Images not only add more life to a page but they also improve readability by breaking up blocks of text and even have a positive impact on user engagement. In an analysis of over 1 million articles, BuzzSumo found that articles with images once every 75-100 words received double the number of shares than articles with fewer images.
But you’ll want to use images that are relevant to the topic to connect with your audience. Eye tracking studies from the Nielsen Norman Group have shown that users pay more attention to information-carrying images than those don’t provide any value.
If your content audit reveals pages with high bounce rates, adding images can help make those pages more engaging and even drive more traffic from Google Images.
4. Add a CTA
A call to action (CTA) prompts visitors on what you want them to do next. Examples include adding a product to a shopping cart, signing up for a newsletter, or filling out a lead form. Without a CTA, prospective customers may leave your site without taking any action.
Here’s an example of a CTA that Shopify uses on its homepage to increase signups:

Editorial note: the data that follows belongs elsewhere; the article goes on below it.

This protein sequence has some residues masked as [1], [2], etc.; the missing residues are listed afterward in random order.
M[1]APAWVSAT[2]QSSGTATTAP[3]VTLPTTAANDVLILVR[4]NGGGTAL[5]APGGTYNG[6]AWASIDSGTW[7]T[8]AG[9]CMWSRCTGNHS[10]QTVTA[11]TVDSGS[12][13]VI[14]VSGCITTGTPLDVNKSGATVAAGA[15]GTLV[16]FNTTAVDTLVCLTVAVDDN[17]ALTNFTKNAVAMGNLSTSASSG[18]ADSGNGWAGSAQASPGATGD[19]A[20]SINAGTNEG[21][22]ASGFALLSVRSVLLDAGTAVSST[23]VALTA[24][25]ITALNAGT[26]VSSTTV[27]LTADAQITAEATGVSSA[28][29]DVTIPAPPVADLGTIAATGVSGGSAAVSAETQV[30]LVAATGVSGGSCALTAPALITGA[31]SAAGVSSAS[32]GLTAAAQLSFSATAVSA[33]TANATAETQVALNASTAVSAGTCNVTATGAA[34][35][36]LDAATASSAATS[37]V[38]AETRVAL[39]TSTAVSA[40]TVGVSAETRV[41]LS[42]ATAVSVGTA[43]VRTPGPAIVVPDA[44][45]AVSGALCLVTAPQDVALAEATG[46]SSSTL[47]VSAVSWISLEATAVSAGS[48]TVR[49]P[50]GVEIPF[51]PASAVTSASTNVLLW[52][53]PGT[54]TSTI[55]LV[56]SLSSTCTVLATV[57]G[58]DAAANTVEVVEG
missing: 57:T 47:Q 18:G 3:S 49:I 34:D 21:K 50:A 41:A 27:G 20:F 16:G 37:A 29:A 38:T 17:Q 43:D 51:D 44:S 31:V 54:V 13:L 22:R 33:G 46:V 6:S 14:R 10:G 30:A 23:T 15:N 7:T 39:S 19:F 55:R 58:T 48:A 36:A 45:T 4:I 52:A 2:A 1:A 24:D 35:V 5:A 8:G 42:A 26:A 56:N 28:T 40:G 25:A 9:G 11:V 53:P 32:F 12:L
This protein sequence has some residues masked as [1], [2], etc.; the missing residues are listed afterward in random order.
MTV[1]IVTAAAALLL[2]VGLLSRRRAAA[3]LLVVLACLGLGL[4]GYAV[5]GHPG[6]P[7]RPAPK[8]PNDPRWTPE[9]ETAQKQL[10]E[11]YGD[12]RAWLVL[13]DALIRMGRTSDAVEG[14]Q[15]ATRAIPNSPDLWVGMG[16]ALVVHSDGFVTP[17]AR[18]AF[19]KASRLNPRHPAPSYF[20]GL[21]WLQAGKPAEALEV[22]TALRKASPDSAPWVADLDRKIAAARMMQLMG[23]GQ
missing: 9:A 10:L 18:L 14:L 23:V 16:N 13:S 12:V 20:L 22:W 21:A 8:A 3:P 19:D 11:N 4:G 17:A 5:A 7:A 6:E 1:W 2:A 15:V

From your spreadsheet, you’re able to quickly identify poor performing pages. Consider adding a CTA to pages with low conversion rates to boost their overall value. You can even take your efforts a step further by implementing A/B testing to test the effectiveness of your CTAs.
Break your content action plan into chunks and start making those changes.
Analyse Competing Sites
Conducting an SEO site audit provides an extensive evaluation of your own content. But there’s still one more thing to take into consideration: Your competitors.
Analysing competing sites can also provide a wealth of information that you can leverage to drive better results with yours. For example, if several sites on the first page for your target keywords are lacking in content quality, you could publish even better content and outrank those sites.
Of course, you won’t be able to get certain metrics like bounce rates or page values for competing sites. But there are other metrics you can track such as social shares with BuzzSumo’s Most Shared tool.
Here’s an example of the most shared content on a site in the wellness industry:
Just by looking at the data you can quickly identify pages that are doing well for your competitors and can contribute similar but better content for your own site.
Content audits are incredibly valuable for the insight they provide but they aren’t a one-time ordeal. What works today may not work in the future. Conducting regular audits then of your site’s content is strongly recommended to stay current with the latest best practices. Follow the strategies here to assess your content or get in touch with our team to learn more about our content auditing services.